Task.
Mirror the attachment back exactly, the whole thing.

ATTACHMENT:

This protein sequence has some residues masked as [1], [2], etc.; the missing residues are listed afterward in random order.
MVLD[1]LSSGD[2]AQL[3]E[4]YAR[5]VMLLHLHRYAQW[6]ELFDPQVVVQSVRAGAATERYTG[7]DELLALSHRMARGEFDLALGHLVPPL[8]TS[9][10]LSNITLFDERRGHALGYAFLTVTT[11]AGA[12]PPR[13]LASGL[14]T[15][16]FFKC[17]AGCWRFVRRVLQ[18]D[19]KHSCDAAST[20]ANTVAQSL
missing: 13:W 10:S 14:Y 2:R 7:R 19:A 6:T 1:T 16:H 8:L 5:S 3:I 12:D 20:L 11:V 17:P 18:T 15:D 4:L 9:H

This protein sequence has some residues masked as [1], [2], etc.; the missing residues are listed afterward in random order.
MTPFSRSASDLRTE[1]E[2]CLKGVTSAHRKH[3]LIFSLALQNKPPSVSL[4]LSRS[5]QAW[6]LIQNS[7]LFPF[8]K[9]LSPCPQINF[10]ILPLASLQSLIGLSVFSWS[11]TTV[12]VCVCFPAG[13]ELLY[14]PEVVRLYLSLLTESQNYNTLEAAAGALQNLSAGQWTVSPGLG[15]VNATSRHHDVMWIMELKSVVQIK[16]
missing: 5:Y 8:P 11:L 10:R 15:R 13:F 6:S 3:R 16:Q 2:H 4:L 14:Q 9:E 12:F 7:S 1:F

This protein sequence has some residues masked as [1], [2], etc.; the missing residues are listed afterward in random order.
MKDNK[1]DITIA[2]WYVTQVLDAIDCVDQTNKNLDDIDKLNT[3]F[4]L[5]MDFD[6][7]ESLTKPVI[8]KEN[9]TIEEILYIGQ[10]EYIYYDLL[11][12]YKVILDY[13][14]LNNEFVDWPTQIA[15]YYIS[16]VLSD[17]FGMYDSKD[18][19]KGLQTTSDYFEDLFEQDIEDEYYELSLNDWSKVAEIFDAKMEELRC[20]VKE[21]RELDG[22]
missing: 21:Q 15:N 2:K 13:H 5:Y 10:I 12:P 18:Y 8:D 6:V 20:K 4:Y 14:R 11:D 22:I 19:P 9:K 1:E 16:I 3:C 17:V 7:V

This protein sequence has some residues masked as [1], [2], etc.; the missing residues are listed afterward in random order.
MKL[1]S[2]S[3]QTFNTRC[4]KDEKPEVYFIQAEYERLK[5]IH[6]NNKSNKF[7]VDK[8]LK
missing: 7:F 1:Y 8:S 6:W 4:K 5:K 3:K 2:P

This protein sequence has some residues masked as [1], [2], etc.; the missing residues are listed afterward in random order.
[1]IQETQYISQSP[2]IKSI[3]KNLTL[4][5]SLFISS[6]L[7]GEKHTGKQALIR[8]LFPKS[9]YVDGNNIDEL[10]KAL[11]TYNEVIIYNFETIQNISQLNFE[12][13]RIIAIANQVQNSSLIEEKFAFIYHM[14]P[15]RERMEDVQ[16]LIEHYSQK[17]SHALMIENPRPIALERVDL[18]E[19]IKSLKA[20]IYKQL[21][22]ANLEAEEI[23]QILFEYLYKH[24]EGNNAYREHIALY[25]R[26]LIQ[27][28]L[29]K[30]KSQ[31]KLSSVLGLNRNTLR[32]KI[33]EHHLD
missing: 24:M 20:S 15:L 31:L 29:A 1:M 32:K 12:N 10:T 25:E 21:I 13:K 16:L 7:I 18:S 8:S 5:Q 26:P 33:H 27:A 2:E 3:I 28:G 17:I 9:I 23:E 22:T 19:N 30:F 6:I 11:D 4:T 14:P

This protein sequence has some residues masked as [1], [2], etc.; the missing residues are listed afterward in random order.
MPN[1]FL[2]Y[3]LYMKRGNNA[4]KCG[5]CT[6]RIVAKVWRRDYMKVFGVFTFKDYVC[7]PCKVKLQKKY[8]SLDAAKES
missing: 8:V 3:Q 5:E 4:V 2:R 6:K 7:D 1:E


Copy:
This protein sequence has some residues masked as [1], [2], etc.; the missing residues are listed afterward in random order.
MVLD[1]LSSGD[2]AQL[3]E[4]YAR[5]VMLLHLHRYAQW[6]ELFDPQVVVQSVRAGAATERYTG[7]DELLALSHRMARGEFDLALGHLVPPL[8]TS[9][10]LSNITLFDERRGHALGYAFLTVTT[11]AGA[12]PPR[13]LASGL[14]T[15][16]FFKC[17]AGCWRFVRRVLQ[18]D[19]KHSCDAAST[20]ANTVAQSL
missing: 13:W 10:S 14:Y 2:R 7:R 19:A 6:T 1:T 16:H 8:L 5:S 3:I 12:D 20:L 11:V 17:P 18:T 15:D 4:L 9:H

This protein sequence has some residues masked as [1], [2], etc.; the missing residues are listed afterward in random order.
MTPFSRSASDLRTE[1]E[2]CLKGVTSAHRKH[3]LIFSLALQNKPPSVSL[4]LSRS[5]QAW[6]LIQNS[7]LFPF[8]K[9]LSPCPQINF[10]ILPLASLQSLIGLSVFSWS[11]TTV[12]VCVCFPAG[13]ELLY[14]PEVVRLYLSLLTESQNYNTLEAAAGALQNLSAGQWTVSPGLG[15]VNATSRHHDVMWIMELKSVVQIK[16]
missing: 5:Y 8:P 11:L 10:R 15:R 13:F 6:S 3:R 16:Q 2:H 4:L 14:Q 9:E 12:F 7:S 1:F

This protein sequence has some residues masked as [1], [2], etc.; the missing residues are listed afterward in random order.
MKDNK[1]DITIA[2]WYVTQVLDAIDCVDQTNKNLDDIDKLNT[3]F[4]L[5]MDFD[6][7]ESLTKPVI[8]KEN[9]TIEEILYIGQ[10]EYIYYDLL[11][12]YKVILDY[13][14]LNNEFVDWPTQIA[15]YYIS[16]VLSD[17]FGMYDSKD[18][19]KGLQTTSDYFEDLFEQDIEDEYYELSLNDWSKVAEIFDAKMEELRC[20]VKE[21]RELDG[22]
missing: 21:Q 15:N 2:K 13:H 5:Y 10:I 12:P 18:Y 8:D 6:V 20:K 4:Y 14:R 11:D 22:I 19:P 9:K 1:E 16:I 3:C 17:V 7:V

This protein sequence has some residues masked as [1], [2], etc.; the missing residues are listed afterward in random order.
MKL[1]S[2]S[3]QTFNTRC[4]KDEKPEVYFIQAEYERLK[5]IH[6]NNKSNKF[7]VDK[8]LK
missing: 7:F 1:Y 8:S 6:W 4:K 5:K 3:K 2:P

This protein sequence has some residues masked as [1], [2], etc.; the missing residues are listed afterward in random order.
[1]IQETQYISQSP[2]IKSI[3]KNLTL[4][5]SLFISS[6]L[7]GEKHTGKQALIR[8]LFPKS[9]YVDGNNIDEL[10]KAL[11]TYNEVIIYNFETIQNISQLNFE[12][13]RIIAIANQVQNSSLIEEKFAFIYHM[14]P[15]RERMEDVQ[16]LIEHYSQK[17]SHALMIENPRPIALERVDL[18]E[19]IKSLKA[20]IYKQL[21][22]ANLEAEEI[23]QILFEYLYKH[24]EGNNAYREHIALY[25]R[26]LIQ[27][28]L[29]K[30]KSQ[31]KLSSVLGLNRNTLR[32]KI[33]EHHLD
missing: 24:M 20:S 15:L 31:L 29:A 1:M 32:K 12:N 10:T 25:E 21:I 13:K 16:L 7:I 18:S 8:S 5:Q 26:P 33:H 27:A 2:E 3:I 28:G 17:I 9:I 23:E 22:T 19:N 30:F 6:I 11:D 4:T 14:P

This protein sequence has some residues masked as [1], [2], etc.; the missing residues are listed afterward in random order.
MPN[1]FL[2]Y[3]LYMKRGNNA[4]KCG[5]CT[6]RIVAKVWRRDYMKVFGVFTFKDYVC[7]PCKVKLQKKY[8]SLDAAKES
missing: 8:V 3:Q 5:E 4:V 2:R 6:K 7:D 1:E